SFMTA board vote may knock Cal­train off the rails.

San Francisco Chronicle Late Edition - - FRONT PAGE - By Rachel Swan

Af­ter a long board meet­ing Tues­day night, two San Fran­cisco su­per­vi­sors — Shamann Wal­ton and Aaron Pe­skin — posted a Twit­ter selfie with a toy train, brag­ging that they had ap­proved a Novem­ber sales tax mea­sure to save Cal­train.

By Fri­day af­ter­noon, the mea­sure ap­peared to be dead, and the Penin­sula rail sys­tem in se­vere dan­ger of shut­ting down.

The Board of Direc­tors for the San Fran­cisco Mu­nic­i­pal Trans­porta­tion Agency voted against San Fran­cisco’s ver­sion of the 1⁄8-­cent sales tax dur­ing a spe­cial meet­ing Fri­day.

To get on the Novem­ber bal­lot, the sales tax mea­sure needs ap­proval from four tran­sit boards and three county boards of su­per­vi­sors by Aug. 7. San Fran­cisco has stood firm on its de­mand to change Cal­train’s gov­er­nance struc­ture, a de­mand that San Ma­teo County of­fi­cials say is il­le­gal.

Santa Clara County of­fi­cials, mean­while, have largely stayed out of the fray, though San Jose Mayor Sam Lic­cardo ex­pressed sup­port for the gov­er­nance changes and signed a joint state­ment with San Fran­cisco Mayor Lon­don Breed and other of­fi­cials, urg­ing San Ma­teo County to give

in.

San Fran­cisco’s pro­posal dif­fered from a more straight­for­ward mea­sure in­tro­duced in San Ma­teo County, in that it would force Cal­train to make gov­er­nance changes to give San Fran­cisco and Santa Clara coun­ties more con­trol over its man­age­ment.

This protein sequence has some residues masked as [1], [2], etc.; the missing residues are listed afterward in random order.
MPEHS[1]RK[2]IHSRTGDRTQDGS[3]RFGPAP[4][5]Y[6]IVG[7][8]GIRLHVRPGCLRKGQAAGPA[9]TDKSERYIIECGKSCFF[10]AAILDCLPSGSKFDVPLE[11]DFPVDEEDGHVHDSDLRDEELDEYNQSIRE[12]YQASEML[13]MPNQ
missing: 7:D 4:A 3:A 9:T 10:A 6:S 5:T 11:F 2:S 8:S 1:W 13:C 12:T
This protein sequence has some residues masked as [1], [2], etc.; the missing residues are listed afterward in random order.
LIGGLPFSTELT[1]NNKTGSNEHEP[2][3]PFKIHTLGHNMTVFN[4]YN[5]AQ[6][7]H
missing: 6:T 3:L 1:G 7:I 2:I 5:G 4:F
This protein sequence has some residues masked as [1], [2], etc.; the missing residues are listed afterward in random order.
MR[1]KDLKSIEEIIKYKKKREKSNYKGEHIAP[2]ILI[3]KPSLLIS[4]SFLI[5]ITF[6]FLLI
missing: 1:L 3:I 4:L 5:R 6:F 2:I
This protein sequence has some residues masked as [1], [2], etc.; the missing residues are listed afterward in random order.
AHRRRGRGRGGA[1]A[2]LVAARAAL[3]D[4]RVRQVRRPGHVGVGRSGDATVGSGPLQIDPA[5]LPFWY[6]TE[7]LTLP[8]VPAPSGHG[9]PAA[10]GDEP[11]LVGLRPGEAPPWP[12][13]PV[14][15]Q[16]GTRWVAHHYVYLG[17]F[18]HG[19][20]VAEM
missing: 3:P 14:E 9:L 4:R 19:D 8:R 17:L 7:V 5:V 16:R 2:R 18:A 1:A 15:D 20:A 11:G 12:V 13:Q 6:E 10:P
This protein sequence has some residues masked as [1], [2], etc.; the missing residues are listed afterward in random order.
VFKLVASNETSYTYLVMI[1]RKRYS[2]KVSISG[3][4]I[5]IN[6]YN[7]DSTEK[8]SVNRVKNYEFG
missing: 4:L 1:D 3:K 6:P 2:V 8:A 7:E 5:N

Since the SFMTA is down to four board direc­tors — a side ef­fect of the su­per­vi­sors re­ject­ing or post­pon­ing re­cent nom­i­na­tions by Mayor Lon­don Breed — it only took one, Ch­eryl Brinkman, to strike the mea­sure down.

“It cer­tainly would be eas­ier for me to hold my nose and vote yes, but I can­not,” Brinkman said, not­ing that the con­di­tions San Fran­cisco added made the mea­sure “un­winnable” be­cause it might con­fuse or dis­suade vot­ers, and would lose sup­port from a pow­er­ful coali­tion of busi­ness lead­ers and tran­sit ac­tivists. The mea­sure needs to pass by a two­thirds thresh­old of vot­ers in three coun­ties, so it can’t af­ford to lose any en­dorse­ments.

Were San Fran­cisco’s ver­sion to pass, the mea­sure would be vul­ner­a­ble to law­suits: San Ma­teo County Coun­sel John Beiers said in a le­gal opin­ion that it would vi­o­late a 2017 state law that en­abled the three coun­ties to place it on the bal­lot.

In an in­ter­view Fri­day, Cal­train board mem­ber Charles Stone, who is also a city coun­cil­man in Bel­mont, seemed ex­as­per­ated. He said the like­li­hood of Cal­train stop­ping ser­vice is now “pretty high.”

“This is not a threat, this is not a joke,” Stone said. “This is not a game of chicken, although some of­fi­cials in Santa Clara County and San Fran­cisco seem to think it is.”

Cal­train of­fi­cials be­gan dis­cussing the Novem­ber sales tax long be­fore the COVID­19 pan­demic. At the time, they en­vi­sioned the tax as a means to beef up ser­vice, par­tic­u­larly out­side of rush hour. The agency was thriv­ing with 65,000 rid­ers each week­day whose fares cov­ered 70% of the sys­tem’s op­er­at­ing costs. Its brass were pur­su­ing a long­range ser­vice vi­sion to co­in­cide with new de­vel­op­ment along El Camino Real and Google’s forth­com­ing mega­cam­pus at Diri­don Sta­tion in San Jose.